How to modernize your marketing budget

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By: Kirsten Kippen | 5.2.19

In the 10+ years I have been an in-house marketer, I’ve seen a tidal wave of change in how marketers think about their budgets.

 

Here are two actual scenarios from my early days in marketing

I spent hours by a copy machine, copying scholarship applications for an international nonprofit to send by mail to judges for scoring. We also had a huge direct mail campaign to schools and parents for them to promote our scholarships. We had no mass email platform.

I spent months helping prepare for trade shows, working with a design team to create posters and banners, and again there was substantial time spent with a print shop and copier to produce brochures for sales team to give out.

Even today, both of these experiences are typical of many marketing departments, but personally, I found them demoralizing because we had no way of seeing the fruits of our efforts.

In the case of direct mail, we would send a mailing out into the unknown, and cross our fingers something might come back.

In the case of trade shows, we would send our sales team with our prize collateral out across the country, but often they brought back many of the same brochures unused, or only got one or two quality leads from an event we had spent tens of thousands of dollars on.

 

The gap between the tool and your team

According to Forbes and their annual CMO Survey, digital marketing spend (including SEO, SEM, marketing automation, social, and content marketing)  is expected to increase by 12.3% within the next year, and this trend is expected to continue. However, marketers are not necessarily feeling direct results from this additional spend.

To me, the reason for this is clear: you need to both increase your digital marketing spend and change your marketing culture to learn new technologies and see ROI.

Here are two examples of how organizations can experiment with this.

 

Use case #1: Direct mail campaign efforts transformed into a digital membership appeal

Consider these statistics from Nonprofit Source:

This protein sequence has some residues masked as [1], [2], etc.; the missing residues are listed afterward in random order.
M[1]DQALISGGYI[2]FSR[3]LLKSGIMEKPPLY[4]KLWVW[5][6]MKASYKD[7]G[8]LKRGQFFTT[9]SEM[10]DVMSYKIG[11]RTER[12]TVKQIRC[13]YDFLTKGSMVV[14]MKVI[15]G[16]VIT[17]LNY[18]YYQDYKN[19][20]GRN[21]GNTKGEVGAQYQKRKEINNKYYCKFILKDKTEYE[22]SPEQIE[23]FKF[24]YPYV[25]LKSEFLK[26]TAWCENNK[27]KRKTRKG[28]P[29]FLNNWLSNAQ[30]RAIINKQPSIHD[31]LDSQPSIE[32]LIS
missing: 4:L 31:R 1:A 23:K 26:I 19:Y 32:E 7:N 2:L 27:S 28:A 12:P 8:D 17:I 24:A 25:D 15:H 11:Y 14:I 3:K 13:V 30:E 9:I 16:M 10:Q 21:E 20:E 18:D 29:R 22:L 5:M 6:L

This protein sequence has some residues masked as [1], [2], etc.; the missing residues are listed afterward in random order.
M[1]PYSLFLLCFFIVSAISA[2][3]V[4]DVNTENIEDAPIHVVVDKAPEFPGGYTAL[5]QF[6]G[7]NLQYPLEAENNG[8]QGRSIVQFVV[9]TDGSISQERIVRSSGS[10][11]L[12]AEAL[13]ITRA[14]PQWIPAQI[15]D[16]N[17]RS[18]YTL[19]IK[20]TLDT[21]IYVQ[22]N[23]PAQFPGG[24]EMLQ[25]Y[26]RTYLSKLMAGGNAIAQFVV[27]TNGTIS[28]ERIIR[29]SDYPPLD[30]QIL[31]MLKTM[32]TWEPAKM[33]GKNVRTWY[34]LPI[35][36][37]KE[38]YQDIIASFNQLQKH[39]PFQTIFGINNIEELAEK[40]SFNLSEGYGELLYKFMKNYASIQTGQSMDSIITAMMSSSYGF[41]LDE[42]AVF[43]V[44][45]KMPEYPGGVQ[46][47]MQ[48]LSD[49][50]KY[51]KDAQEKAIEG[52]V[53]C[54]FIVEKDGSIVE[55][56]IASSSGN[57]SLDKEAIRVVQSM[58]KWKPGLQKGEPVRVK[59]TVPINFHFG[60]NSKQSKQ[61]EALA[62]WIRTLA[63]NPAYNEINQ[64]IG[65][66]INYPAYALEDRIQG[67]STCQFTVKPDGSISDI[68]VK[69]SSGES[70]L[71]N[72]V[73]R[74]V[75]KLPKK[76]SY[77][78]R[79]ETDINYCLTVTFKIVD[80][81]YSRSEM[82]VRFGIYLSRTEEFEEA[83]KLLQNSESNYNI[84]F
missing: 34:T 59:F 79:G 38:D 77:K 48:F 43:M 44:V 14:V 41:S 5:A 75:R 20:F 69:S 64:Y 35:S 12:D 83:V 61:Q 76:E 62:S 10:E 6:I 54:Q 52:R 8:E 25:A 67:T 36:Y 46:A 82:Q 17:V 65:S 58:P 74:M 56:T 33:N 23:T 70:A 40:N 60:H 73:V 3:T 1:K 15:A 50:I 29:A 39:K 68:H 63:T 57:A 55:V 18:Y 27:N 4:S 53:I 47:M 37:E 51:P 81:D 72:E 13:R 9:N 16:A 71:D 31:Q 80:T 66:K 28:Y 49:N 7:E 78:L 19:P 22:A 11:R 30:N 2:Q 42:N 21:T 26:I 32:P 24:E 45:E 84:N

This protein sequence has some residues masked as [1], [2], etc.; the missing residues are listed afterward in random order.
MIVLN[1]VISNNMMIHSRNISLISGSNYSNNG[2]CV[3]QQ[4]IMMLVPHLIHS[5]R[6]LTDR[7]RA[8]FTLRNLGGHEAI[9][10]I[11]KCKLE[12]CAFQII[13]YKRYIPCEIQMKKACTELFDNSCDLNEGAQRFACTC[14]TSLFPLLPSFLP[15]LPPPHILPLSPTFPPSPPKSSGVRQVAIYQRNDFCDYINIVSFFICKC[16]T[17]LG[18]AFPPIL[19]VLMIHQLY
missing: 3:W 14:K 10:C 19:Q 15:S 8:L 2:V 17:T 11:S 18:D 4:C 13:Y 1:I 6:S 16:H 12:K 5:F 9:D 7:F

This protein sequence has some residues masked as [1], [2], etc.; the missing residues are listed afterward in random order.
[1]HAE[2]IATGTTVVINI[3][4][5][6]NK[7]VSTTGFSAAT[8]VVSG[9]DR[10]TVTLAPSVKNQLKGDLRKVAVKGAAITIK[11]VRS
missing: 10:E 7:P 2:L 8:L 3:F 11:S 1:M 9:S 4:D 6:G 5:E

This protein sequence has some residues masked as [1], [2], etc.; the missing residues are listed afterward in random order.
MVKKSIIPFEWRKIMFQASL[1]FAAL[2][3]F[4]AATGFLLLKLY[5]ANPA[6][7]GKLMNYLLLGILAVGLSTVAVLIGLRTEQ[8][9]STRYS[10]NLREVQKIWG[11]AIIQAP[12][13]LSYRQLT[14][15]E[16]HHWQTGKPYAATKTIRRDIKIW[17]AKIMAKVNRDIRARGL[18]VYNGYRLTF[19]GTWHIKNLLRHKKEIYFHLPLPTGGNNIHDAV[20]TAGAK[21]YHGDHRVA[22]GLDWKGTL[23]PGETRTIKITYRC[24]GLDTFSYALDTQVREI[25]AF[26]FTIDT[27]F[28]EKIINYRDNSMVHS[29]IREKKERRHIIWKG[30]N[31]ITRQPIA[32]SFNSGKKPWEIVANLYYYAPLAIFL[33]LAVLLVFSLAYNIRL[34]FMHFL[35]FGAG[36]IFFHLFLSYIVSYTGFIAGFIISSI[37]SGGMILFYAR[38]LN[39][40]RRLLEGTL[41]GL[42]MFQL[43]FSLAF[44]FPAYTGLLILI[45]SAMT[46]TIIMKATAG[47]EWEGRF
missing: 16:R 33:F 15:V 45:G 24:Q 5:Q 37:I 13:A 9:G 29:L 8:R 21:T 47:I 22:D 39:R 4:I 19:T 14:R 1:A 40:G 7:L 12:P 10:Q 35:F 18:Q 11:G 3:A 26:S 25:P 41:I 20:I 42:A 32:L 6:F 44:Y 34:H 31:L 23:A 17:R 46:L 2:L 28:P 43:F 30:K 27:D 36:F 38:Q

• It can take up to 18-20 touchpoints to reach a customer for the first time

  • Marketing campaigns that used direct mail and one or more digital marketing effort (social, email, etc.) experienced 118% lift in response rate compared to using direct mail only

  • For every 1,000 fundraising emails a nonprofit sends, it will raise an average of $17

Now, I’m not suggesting you abandon your direct mail efforts entirely; indeed there is some data showing that as digital noise increases, people may be more likely to open your mailings than ever before.

However, you will see the most success if you combine direct mail with other channels and track your constituent segments through a CRM. Don’t make the mistake of mailing a recent alum the month after graduation when student loans are through the roof and asking for a large donation. And certainly don’t send a year-end request to someone who has just donated a substantial amount. Due to the speed of email vs. direct mail, it can be much easier to segment and send to the best lists possible through email campaigns.

Our client KVIE has seen great success with Pardot automating membership renewals, a process that used to be incredibly manual. See how they used Pardot for that here. One of the keys to their success was to invest in Pardot strategy assistance with our team, so that they could talk through the journey they wanted to send members and donors on.

When you’re reinvesting funds into digital channels, don’t forget strategy. Unless you have experienced digital marketers on staff, your money will go furthest if you consider partnering with a consultant who has both technical and strategic skills to help your company articulate and build how they will use the new technology.

 

Use case #2: Trade show campaign funds diverted into a highly-targeted digital play

Tradeshows and big events can be really fun to work on, but they’re also a tremendous amount of work. In my first couple years at Idealist Consulting, I watched our ROI from trade show booths and events very closely. Here’s what I learned, which aligns with what I’ve heard from many other B2B marketers:

  • The opportunities generated from trade show booths was about 5% of our opportunities generated from inbound marketing campaigns

  • We generated almost no opportunities directly from events, but they did help us grow our list and achieve broader brand awareness

  • The amount of internal labor to produce a trade show or event is exponentially higher than supporting digital marketing campaigns

So we made a pivot and began devoting the approximately $25,000 we’d spent on one tradeshow into marketing automation instead. We also hired a full time marketer to oversee our daily use of Pardot.

Many larger companies may have the resources to forego the either/or and consider both hefty tradeshow/event budgets as well as large marketing automation budgets, but if you have to make a call, I would highly recommend shifting toward marketing automation.

Using tools like Engagement Studio, you can take your leads through a measurable journey where you can show direct ROI to your executive team. But the real win is your marketing team’s morale: instead of soul-crushing late-night trips to Poster Garden, they can pursue Pardot certifications that advance their career and benefit your company.

 

Interested in taking a step toward building out your Pardot strategy?

We’re experienced marketers, just like you. Not only do we consult on Pardot, we also use the tool. We’ve built out our services based on our real experiences growing organizations. If you’re looking for a consultant who understands you, we should talk.

Let’s Talk

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